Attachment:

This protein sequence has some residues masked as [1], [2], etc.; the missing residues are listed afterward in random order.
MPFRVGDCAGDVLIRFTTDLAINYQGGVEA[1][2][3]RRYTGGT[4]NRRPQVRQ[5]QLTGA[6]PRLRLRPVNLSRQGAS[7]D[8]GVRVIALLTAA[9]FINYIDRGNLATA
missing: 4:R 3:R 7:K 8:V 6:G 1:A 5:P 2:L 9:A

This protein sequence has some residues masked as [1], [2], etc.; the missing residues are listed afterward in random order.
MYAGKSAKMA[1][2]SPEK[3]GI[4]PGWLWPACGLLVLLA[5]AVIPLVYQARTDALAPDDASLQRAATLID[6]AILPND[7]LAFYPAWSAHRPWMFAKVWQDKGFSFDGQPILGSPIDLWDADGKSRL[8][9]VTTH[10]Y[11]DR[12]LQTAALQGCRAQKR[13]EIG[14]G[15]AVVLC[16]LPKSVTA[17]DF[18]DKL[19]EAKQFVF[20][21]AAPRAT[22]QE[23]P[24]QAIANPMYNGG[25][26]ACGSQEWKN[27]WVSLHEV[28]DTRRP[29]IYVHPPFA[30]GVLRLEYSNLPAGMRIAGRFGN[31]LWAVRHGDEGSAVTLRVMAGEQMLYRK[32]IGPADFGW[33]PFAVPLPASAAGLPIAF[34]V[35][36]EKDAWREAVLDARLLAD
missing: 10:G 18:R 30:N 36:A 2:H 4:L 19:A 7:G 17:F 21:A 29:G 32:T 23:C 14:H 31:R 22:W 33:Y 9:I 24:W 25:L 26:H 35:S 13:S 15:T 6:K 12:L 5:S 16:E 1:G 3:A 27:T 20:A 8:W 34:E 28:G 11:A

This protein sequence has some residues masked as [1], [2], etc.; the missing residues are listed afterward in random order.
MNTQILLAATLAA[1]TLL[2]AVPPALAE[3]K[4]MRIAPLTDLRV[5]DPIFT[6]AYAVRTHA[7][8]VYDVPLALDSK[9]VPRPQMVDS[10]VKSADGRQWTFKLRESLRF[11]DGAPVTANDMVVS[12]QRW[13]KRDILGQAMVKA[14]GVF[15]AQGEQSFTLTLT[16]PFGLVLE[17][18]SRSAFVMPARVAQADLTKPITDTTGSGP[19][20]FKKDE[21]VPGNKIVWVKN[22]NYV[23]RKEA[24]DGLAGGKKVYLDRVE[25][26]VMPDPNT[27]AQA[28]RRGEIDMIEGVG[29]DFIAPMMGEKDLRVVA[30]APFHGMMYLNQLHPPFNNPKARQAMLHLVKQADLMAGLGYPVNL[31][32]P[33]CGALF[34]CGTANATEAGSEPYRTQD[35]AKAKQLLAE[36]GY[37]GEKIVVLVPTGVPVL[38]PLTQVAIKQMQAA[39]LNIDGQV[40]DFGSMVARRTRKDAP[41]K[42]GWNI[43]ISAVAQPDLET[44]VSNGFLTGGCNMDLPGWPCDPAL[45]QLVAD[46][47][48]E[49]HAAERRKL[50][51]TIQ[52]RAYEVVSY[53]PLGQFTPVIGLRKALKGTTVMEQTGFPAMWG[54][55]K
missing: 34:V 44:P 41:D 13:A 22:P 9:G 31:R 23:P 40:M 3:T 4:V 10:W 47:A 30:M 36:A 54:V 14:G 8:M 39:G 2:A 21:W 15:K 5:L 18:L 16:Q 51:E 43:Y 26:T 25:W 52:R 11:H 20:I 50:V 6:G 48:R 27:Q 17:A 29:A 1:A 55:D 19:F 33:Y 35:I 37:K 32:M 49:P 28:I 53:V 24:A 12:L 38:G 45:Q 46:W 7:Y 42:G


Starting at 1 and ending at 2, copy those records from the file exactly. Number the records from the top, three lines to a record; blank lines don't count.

This protein sequence has some residues masked as [1], [2], etc.; the missing residues are listed afterward in random order.
MPFRVGDCAGDVLIRFTTDLAINYQGGVEA[1][2][3]RRYTGGT[4]NRRPQVRQ[5]QLTGA[6]PRLRLRPVNLSRQGAS[7]D[8]GVRVIALLTAA[9]FINYIDRGNLATA
missing: 4:R 3:R 7:K 8:V 6:G 1:A 5:P 2:L 9:A

This protein sequence has some residues masked as [1], [2], etc.; the missing residues are listed afterward in random order.
MYAGKSAKMA[1][2]SPEK[3]GI[4]PGWLWPACGLLVLLA[5]AVIPLVYQARTDALAPDDASLQRAATLID[6]AILPND[7]LAFYPAWSAHRPWMFAKVWQDKGFSFDGQPILGSPIDLWDADGKSRL[8][9]VTTH[10]Y[11]DR[12]LQTAALQGCRAQKR[13]EIG[14]G[15]AVVLC[16]LPKSVTA[17]DF[18]DKL[19]EAKQFVF[20][21]AAPRAT[22]QE[23]P[24]QAIANPMYNGG[25][26]ACGSQEWKN[27]WVSLHEV[28]DTRRP[29]IYVHPPFA[30]GVLRLEYSNLPAGMRIAGRFGN[31]LWAVRHGDEGSAVTLRVMAGEQMLYRK[32]IGPADFGW[33]PFAVPLPASAAGLPIAF[34]V[35][36]EKDAWREAVLDARLLAD
missing: 10:G 18:R 30:N 36:A 2:H 4:L 19:A 7:G 17:F 21:A 29:G 32:T 23:C 14:H 31:R 22:W 33:Y 9:I 24:W 25:L 26:H 35:S 13:S 15:T 6:K 12:L 5:S 16:E 1:G 3:A 27:T 20:A 8:W 34:E 28:G 11:A